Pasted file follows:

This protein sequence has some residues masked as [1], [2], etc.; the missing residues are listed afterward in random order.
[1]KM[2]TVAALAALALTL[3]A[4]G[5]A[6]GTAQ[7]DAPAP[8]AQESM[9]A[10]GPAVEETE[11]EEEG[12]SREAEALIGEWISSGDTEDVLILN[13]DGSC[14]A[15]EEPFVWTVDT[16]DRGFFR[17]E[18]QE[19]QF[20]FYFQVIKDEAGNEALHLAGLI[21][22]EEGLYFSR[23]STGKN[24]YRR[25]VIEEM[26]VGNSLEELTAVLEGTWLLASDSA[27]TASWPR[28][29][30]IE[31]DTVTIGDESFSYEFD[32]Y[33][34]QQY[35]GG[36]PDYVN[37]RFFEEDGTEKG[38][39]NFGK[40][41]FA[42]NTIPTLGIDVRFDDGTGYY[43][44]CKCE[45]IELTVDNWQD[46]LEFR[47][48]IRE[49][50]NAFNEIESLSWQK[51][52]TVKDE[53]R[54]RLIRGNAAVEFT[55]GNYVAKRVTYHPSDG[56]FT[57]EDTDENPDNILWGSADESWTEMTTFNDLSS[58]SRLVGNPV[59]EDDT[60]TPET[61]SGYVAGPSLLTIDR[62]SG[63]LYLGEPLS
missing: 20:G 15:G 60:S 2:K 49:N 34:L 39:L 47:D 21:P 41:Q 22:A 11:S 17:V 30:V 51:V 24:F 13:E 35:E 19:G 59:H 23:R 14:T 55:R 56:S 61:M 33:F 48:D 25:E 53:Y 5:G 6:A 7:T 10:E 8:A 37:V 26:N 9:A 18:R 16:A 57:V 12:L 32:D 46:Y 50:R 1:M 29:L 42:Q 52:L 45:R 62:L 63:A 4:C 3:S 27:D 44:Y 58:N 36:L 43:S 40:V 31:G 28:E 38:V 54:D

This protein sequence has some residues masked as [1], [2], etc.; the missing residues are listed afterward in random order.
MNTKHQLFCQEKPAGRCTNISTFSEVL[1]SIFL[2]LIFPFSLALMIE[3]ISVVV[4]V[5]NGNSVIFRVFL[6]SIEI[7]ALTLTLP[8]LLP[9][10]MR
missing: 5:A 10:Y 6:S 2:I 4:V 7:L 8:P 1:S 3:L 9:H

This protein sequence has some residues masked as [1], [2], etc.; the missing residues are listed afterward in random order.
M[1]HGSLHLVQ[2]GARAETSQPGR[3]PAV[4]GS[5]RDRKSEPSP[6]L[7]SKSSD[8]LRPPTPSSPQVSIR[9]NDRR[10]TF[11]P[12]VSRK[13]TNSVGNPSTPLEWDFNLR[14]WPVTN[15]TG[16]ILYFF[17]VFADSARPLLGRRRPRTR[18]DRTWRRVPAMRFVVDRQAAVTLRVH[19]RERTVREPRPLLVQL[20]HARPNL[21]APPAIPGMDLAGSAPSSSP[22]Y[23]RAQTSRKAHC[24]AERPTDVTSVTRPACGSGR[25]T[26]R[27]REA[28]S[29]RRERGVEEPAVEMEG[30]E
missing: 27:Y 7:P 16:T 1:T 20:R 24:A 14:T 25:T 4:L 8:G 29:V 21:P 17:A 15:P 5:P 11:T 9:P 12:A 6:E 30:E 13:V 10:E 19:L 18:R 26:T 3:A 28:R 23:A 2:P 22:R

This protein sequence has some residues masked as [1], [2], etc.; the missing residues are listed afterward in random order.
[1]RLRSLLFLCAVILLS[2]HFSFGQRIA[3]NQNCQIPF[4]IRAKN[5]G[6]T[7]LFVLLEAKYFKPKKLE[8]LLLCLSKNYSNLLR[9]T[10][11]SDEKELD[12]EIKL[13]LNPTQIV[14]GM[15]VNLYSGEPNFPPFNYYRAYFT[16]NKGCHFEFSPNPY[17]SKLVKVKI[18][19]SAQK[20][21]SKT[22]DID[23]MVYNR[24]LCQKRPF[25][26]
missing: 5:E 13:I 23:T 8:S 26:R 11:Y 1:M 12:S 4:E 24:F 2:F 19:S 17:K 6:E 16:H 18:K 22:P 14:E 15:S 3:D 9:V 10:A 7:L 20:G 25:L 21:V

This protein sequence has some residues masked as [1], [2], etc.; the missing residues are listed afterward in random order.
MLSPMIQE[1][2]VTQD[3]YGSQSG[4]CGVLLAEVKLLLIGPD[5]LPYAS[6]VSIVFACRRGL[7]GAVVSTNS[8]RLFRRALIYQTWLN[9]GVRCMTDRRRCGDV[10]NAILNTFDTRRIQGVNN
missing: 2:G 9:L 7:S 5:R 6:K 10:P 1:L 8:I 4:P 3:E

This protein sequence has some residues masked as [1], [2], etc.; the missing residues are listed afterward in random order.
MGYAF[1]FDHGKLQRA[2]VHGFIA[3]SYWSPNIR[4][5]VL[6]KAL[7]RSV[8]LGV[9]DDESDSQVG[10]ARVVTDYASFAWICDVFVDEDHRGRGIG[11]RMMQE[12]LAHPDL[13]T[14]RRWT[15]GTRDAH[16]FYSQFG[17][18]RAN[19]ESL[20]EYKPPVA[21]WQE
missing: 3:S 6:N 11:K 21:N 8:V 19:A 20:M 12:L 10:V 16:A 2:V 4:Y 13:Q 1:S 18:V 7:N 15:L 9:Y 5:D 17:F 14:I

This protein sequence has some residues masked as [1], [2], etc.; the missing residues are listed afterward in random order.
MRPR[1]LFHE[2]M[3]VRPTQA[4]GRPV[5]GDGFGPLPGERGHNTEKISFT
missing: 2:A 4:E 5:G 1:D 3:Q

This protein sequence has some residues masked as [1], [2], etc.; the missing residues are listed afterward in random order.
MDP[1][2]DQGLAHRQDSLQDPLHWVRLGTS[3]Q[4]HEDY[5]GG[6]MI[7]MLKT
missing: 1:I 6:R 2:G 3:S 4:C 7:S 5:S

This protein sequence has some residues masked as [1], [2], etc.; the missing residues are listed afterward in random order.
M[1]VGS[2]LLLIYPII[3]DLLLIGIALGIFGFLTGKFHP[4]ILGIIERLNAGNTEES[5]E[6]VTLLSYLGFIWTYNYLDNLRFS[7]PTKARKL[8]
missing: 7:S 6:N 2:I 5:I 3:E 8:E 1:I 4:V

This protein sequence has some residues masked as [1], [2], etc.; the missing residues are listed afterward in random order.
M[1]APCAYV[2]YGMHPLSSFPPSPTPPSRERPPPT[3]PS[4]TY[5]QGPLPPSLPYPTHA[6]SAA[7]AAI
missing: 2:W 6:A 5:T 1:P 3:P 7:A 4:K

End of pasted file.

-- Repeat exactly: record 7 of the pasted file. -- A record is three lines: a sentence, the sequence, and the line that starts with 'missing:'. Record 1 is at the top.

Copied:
This protein sequence has some residues masked as [1], [2], etc.; the missing residues are listed afterward in random order.
MRPR[1]LFHE[2]M[3]VRPTQA[4]GRPV[5]GDGFGPLPGERGHNTEKISFT
missing: 2:A 4:E 5:G 1:D 3:Q